After much trial and tribulation, scientists have finally developed a safe way to grow blue roses. What was wrong with just putting white roses in a vase of water dyed blue with food coloring? Pfft, that's some unscientific bullshit, that's what.
Roses... timeless symbols of romance that come in a wide variety of colors from rich red through pretty pink to golden yellow and snowy white. But not blue... until now!
Geneticists from Australia's Florigene Ltd., a wholly owned (98.5%) subsidiary of Japanese drinks manufacturer Suntory Ltd., first cracked the code for creating blue roses in 2004. Since then, they have been refining the process to the point where true blue roses can be sold to a public eager to possess the once "impossible dream".
Examples of the roses on display in Tokyo displayed a soft mauve tint that Florigene scientists say is just the starting point for what will be a variety of bluish shades.
By inserting genes from the common Pansy and Iris into Rose DNA while at the same time switching off a Rose gene that prevented the production of the blue pigment known as "delphinidin", the legendary flower of love will be able to synthesize and express a full range of hues from palest baby blue to deep navy.
The blooms are genetically modified and have been implanted with a gene that simulates the synthesis of blue pigment in pansies. "They are attracting lots of attention here because they are so unusual."
The creation of blue roses - long thought to be impossible - was masterminded by an Australian-based subsidiary of Suntory, a Japanese company.
A blue rose has long been synonymous with the unattainable, from signifying unrequited love in Chinese folklore to its Victorian era connotations of symbolizing a quest for the impossible.
According to a report in the Telegraph, the blooms are genetically modified and have been implanted with a gene that simulates the synthesis of blue pigment in pansies.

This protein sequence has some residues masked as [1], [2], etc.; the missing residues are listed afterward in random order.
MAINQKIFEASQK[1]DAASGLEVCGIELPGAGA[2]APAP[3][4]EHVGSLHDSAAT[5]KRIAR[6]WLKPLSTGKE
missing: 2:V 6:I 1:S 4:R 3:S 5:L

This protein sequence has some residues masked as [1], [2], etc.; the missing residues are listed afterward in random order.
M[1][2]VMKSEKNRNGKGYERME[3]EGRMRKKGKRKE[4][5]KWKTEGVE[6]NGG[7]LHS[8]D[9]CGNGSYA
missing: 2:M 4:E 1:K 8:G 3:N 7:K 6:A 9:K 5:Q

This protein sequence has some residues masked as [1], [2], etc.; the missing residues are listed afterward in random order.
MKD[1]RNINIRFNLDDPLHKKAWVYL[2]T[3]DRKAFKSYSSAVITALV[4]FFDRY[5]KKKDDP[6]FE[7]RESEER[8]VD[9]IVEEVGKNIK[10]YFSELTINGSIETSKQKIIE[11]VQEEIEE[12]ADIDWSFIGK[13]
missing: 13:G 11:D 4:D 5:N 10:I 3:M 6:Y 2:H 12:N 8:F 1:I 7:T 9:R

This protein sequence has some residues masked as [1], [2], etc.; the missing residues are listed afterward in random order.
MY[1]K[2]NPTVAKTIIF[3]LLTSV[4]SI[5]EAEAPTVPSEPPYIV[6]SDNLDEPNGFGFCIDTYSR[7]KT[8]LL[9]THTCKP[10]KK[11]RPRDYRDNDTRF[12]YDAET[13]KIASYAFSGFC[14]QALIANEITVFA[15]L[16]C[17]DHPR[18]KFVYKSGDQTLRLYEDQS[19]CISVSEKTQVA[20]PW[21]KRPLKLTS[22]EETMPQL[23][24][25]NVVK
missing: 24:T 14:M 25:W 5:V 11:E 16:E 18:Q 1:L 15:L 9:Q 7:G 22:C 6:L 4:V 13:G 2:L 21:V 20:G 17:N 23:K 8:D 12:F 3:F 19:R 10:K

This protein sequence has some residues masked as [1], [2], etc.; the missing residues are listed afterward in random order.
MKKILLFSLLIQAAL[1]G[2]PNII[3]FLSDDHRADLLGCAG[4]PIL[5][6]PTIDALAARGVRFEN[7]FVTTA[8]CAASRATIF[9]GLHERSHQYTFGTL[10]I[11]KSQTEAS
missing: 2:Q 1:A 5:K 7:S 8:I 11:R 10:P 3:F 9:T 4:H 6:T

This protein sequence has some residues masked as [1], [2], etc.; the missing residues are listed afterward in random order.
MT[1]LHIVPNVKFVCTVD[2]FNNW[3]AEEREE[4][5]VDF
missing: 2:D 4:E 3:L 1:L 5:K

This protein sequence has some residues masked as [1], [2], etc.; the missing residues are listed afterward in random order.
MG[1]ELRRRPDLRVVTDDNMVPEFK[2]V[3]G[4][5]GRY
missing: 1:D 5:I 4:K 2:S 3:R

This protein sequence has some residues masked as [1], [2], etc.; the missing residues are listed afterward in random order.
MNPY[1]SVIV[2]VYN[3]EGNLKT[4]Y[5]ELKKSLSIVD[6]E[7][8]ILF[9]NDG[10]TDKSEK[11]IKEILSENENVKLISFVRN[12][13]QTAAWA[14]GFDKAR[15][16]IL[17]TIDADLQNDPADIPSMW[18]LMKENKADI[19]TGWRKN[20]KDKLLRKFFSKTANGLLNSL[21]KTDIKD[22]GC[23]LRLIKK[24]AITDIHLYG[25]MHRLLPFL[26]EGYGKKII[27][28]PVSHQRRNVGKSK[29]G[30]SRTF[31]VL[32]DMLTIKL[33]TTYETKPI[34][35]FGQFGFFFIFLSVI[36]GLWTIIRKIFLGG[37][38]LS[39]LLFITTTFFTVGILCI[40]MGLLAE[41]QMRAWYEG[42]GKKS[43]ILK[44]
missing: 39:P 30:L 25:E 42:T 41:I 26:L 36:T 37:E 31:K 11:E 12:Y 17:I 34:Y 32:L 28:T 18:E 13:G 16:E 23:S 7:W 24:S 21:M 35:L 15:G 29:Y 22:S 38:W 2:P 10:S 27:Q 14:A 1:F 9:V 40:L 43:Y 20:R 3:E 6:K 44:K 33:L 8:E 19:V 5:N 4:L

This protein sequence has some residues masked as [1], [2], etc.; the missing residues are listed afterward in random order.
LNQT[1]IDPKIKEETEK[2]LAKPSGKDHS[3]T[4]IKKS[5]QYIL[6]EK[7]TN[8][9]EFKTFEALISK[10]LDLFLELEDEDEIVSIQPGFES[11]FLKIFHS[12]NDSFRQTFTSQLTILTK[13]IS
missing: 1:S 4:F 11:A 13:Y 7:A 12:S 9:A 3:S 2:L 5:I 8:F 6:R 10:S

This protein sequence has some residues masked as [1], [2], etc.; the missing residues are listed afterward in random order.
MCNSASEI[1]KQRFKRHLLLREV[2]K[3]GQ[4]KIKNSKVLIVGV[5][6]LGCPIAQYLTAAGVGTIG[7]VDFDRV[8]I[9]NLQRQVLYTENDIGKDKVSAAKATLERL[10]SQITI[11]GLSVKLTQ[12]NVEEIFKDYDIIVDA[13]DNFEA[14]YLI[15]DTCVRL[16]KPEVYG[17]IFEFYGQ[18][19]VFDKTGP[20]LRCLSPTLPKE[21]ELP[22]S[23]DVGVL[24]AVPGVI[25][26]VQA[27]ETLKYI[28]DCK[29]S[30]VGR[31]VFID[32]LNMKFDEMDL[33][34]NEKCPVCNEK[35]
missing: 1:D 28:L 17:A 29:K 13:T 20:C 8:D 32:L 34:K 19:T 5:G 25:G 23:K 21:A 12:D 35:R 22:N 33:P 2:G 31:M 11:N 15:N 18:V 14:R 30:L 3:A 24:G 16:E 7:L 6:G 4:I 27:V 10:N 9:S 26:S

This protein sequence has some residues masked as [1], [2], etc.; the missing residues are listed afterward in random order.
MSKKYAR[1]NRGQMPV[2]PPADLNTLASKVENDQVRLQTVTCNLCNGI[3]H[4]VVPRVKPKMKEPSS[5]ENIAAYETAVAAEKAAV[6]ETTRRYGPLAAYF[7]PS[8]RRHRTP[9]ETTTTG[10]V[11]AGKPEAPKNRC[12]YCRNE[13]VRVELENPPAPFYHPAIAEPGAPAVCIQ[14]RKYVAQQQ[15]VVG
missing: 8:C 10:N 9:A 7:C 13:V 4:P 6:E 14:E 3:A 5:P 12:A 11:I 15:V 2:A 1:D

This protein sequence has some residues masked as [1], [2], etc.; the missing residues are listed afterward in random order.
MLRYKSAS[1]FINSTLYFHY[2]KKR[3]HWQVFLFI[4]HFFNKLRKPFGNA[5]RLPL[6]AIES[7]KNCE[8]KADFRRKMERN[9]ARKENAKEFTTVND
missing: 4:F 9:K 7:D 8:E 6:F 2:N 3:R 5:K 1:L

The blooms are genetically modified and have been implanted with a gene that simulates the synthesis of blue pigment in pansies.
The flowers, which were displayed at the International Flower Expo (IFEX) Tokyo, will go on sale commercially next autumn.
”This is the first time that these blue roses have been put on display in public,” according to Megumi Mitsunaga, a spokeswoman for IFEX. “They are attracting lots of attention here because they are so unusual,” she added.
The creation of the blue roses, which was long thought to be impossible, was masterminded by an Australian-based subsidiary of Suntory, a Japanese company.
Though blue roses have been available in florists in recent years, but until now, they have been created by using various dying techniques to stain the petals of naturally white roses.
However, the Suntory roses are believed to be the first genetically modified blue rose creations.
The firm has invested three billion yen in the creation of blue roses, blue carnations and other blue flowers since 1990.
Its scientists successfully pioneered implanting the gene that produces Delphinidin, the primary plant pigment that produces a blue hue but is not found naturally in roses.
The world’s first genetically modified blue roses were created in the laboratory four years ago, although further research was required to make them safe to grow in nature.
Following the cultivation of test batches in the United States and America, the company will be ready to sell them from next year and aims to open up a global market for blue flowers worth an estimated 30 billion yen.
Your rose color lesson for the day:Red: Love. Alternatively: I cheated on you.
Pink: Gratitude. Alternatively: I cheated on you with the secretary. Twice.
Orange: Desire. Alternatively: I want somebody else but they're not having it, so l'd like to continue doing you in the interim.
Yellow: Friendship. Alternatively: you have a butter face.
White: Purity. Alternatively: I know you're a filthy whore, but let's pretend anyways.
Lavander: Enchantment. Alternatively: you should be burned at the stake!
Blue: Mystery. Alternatively: f*** you.